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Communique: Community organizations fear the return of metal mining El Salvador

San Salvador December 16, 2021 - Only four years have passed since El Salvador banned metal mining in all its forms. The struggle led by communities affected by the threat of mining lasted more than twelve years, and this struggle was joined by different sectors of Salvadoran society and the international community that were aware of the impacts that mining exploitation would have on water and the environment in general.

In recent days we have learned that the Salvadoran government has approached specialists from the Intergovernmental Forum on Mining, Minerals, Metals and Development (IGF), an organization of Canadian origin that promotes best practices of mining in its member countries. According to policy statements of this institution, "the objectives of the Forum are to improve and promote the contribution of the mining, minerals and metals sector to sustainable development and poverty reduction."

Some representatives of this organization visited our country a couple of weeks ago and held meetings with different government institutions such as the Ministries of the Environment; Economy, through its Hydrocarbons and Mines Directorate; Public Works; Foreign Relations and Finance; as well as the Central Reserve Bank, Some municipalities, FOVIAL; and with some institutions in the private sector and academia.

According to the Ministry of the Environment, MARN, the visit of the Forum specialists was aimed at determining the viability of quarrying to obtain raw materials for the construction industry. MARN also stated that "at the end of the visit of the IGF consultants, they expected to have a diagnostic of the mining industry in El Salvador and to know the real situation of the resources in order to evaluate the social, economic, legal and environmental aspects"

According to MARN, “El Salvador recently joined this Forum, which includes 78 countries around the world and which provides a series of services to its members, such as sector evaluations; capacity building and individualized technical assistance; orientation documents and conferences that explore best practices and offer an opportunity to engage with industry and civil society, among others”. In other words, it is the organization in charge of exchanging “mirrors for gold” on behalf of the mining industry.

Similarly, it draws out attention the introduction legislation creating the General Directorate of Energy, Hydrocarbons and Mines, approved by the Legislative Assembly on October 26. The objectives of this new Directorate are to authorize, regulate and supervise the operation of those who participate in mining activities, without distinguishing between metallic and non-metallic mining. It also proposes obtaining mining resources as a "duty of the State" and establishes among the powers of the new Directorate, the capacity to establish, maintain and promote cooperative relations with foreign and multilateral institutions or organizations "linked to the mining sector; put out to tender for the exploration of special areas where deposits with proven economic potential are located; and coordinate with the Ministry of the Environment the evaluation procedures for mining and quarry exploration proposals.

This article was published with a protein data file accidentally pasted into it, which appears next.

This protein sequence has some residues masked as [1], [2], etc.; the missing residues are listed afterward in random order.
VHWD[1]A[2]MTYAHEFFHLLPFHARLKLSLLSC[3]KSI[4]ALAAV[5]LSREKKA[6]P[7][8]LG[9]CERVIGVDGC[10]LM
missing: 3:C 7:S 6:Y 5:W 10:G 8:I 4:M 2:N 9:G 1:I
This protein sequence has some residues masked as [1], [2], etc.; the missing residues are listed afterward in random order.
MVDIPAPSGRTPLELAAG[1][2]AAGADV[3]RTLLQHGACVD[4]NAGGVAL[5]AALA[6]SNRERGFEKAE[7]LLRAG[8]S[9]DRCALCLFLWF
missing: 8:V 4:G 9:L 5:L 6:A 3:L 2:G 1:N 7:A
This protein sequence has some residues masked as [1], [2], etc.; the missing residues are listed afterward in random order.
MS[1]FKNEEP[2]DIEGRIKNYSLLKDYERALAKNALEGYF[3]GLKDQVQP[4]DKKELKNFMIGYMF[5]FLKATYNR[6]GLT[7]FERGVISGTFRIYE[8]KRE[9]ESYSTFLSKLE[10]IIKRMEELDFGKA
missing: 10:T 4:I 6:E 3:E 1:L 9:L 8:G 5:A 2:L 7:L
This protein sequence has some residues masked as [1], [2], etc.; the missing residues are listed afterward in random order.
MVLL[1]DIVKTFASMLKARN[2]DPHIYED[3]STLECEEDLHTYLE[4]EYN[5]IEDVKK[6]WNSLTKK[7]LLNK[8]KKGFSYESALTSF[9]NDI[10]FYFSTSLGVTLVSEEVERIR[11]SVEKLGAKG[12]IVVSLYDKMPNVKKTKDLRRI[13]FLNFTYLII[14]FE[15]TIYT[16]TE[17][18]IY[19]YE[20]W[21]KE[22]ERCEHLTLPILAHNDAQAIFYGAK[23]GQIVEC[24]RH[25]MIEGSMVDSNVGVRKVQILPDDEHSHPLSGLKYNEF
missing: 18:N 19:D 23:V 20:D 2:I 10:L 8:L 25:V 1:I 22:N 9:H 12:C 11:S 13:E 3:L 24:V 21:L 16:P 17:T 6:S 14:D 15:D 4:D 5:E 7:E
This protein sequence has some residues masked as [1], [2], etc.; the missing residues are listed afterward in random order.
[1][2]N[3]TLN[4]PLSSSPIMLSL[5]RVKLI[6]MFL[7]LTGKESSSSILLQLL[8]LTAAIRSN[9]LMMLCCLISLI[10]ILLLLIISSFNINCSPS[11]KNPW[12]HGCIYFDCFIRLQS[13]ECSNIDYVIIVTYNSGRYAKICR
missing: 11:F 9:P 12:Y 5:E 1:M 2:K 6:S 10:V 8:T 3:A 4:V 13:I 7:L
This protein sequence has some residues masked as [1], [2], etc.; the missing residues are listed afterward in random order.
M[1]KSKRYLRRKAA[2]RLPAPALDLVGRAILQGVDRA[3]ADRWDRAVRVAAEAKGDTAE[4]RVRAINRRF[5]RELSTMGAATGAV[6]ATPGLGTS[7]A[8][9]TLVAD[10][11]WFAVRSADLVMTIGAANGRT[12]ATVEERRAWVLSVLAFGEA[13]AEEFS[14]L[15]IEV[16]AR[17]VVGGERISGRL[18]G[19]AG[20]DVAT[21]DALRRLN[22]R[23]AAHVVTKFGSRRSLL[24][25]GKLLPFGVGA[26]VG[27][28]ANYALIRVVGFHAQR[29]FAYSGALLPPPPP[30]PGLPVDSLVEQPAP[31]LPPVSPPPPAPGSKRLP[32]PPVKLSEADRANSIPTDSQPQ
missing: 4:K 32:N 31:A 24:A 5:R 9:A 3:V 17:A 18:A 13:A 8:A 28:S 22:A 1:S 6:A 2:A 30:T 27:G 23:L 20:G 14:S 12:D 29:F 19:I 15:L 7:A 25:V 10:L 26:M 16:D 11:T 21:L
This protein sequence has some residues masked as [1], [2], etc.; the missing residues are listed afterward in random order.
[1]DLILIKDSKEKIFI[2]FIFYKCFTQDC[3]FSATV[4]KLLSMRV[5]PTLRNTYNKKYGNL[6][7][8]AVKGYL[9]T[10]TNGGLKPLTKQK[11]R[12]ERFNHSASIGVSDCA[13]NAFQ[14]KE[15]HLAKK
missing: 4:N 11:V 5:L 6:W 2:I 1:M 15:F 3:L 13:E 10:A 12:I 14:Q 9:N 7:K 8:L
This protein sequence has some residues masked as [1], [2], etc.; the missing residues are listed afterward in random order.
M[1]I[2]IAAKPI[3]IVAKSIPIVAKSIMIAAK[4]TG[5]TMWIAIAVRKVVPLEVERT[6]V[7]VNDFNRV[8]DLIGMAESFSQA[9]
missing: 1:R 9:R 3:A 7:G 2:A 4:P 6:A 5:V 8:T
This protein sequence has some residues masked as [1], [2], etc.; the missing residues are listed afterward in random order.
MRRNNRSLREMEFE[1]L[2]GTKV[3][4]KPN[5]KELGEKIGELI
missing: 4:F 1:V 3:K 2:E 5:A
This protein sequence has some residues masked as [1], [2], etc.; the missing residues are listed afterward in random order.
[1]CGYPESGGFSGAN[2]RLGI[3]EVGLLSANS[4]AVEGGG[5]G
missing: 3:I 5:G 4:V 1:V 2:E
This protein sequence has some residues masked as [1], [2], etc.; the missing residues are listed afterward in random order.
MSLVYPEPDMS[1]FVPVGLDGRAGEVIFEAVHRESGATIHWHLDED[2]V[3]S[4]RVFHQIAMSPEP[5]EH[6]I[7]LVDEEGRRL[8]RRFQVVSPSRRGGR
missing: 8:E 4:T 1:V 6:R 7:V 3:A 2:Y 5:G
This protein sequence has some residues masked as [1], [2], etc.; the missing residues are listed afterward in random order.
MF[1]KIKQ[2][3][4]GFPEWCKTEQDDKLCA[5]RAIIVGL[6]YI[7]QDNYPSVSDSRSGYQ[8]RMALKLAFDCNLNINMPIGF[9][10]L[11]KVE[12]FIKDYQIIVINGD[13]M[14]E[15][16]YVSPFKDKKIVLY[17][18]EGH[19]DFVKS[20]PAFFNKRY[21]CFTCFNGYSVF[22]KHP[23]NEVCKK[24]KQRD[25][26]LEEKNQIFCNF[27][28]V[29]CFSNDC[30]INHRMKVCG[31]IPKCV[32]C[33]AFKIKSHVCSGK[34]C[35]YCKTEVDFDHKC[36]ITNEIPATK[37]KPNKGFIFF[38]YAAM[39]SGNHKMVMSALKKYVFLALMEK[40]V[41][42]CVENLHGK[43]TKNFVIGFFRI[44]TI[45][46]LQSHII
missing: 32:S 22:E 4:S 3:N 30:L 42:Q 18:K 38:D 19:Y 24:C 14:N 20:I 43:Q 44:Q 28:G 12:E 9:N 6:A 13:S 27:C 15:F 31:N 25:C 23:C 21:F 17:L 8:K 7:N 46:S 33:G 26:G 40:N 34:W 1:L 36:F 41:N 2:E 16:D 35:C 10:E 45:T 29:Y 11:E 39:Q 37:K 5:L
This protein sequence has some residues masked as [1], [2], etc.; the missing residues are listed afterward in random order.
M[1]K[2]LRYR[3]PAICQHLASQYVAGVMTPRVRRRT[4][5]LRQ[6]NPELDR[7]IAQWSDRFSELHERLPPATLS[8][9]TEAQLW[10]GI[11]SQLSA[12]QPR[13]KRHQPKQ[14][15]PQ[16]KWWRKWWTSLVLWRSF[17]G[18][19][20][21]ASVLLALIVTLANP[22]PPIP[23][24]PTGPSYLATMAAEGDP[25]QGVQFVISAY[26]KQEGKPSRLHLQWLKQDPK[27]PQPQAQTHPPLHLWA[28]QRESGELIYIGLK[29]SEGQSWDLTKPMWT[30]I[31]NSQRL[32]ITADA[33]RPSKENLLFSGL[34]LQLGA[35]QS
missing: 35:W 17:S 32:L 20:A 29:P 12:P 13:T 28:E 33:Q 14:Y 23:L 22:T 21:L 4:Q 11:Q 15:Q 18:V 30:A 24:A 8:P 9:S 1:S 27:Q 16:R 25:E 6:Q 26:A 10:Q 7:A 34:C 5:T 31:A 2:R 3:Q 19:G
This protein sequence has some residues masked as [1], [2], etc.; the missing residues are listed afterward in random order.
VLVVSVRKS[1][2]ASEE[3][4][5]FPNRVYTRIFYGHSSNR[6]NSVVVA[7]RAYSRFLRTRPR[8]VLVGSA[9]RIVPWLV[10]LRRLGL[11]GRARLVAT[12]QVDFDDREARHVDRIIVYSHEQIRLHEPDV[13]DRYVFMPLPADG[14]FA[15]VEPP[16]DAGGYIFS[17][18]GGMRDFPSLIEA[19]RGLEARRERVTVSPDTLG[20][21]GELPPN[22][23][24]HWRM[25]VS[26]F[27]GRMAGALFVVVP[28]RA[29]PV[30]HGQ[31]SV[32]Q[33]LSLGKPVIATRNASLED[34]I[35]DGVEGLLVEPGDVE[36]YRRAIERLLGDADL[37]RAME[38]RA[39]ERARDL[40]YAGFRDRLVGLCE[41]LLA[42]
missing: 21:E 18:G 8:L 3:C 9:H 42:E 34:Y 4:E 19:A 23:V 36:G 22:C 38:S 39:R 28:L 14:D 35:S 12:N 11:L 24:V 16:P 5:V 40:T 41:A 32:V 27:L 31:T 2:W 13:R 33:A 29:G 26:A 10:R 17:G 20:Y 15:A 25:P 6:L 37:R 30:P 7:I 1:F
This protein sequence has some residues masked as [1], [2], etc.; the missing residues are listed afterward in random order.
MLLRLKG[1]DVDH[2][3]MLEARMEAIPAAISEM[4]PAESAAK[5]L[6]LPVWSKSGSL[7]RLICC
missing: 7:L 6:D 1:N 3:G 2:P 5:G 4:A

These latest events cause alarm because they seem aimed at allowing activities related to metal mining in the country. In addition, these actions of the government disregard the anti-mining struggle that the country experienced for more than twelve years and for which at least four environmentalists from Cabañas who offered their lives so that Canadian mining companies such as Pacific Rim would not settle in the country.

The communities, social organizations, churches, universities and other sectors of Salvadoran society who fought for the ban on metallic mining remain convinced that the country is not prepared for the repeal of the Law of Prohibition of Metallic Mining. It is clear that the ecological conditions why metallic mining was banned have not been overcome in the country and, on the contrary, the environmental and water crisis continues to worsen day by day.

In this sense, as civil society organizations that at that time fought for the prohibition of metallic mining, we call on the Salvadoran population to be attentive to the proposals that the Intergovernmental Forum on Mining, Minerals, Metals and Development (IGF ) will present to the Government, since a potential reversal of the Law for the Prohibition of Metallic Mining would generate possible conflicts between communities and mining companies, exacerbate the country's water and environmental crisis and foster even more conflicts over land and water.

In the same way, we demand that the Executive Branch and the Legislative Assembly refrain from repealing the prohibition law and we demand that the Intergovernmental Forum on Mining, Minerals, Metals and Development be publicly transparent when presenting the results of their visit to El Salvador.  

Finally, we demand that the Legislative Assembly accelerate the ratification of the human right to water in the Constitution and expedite the approval of a general water law that guarantees, as a priority, water for domestic consumption, which is economically accessible and sufficient in quality and quantity for our communities.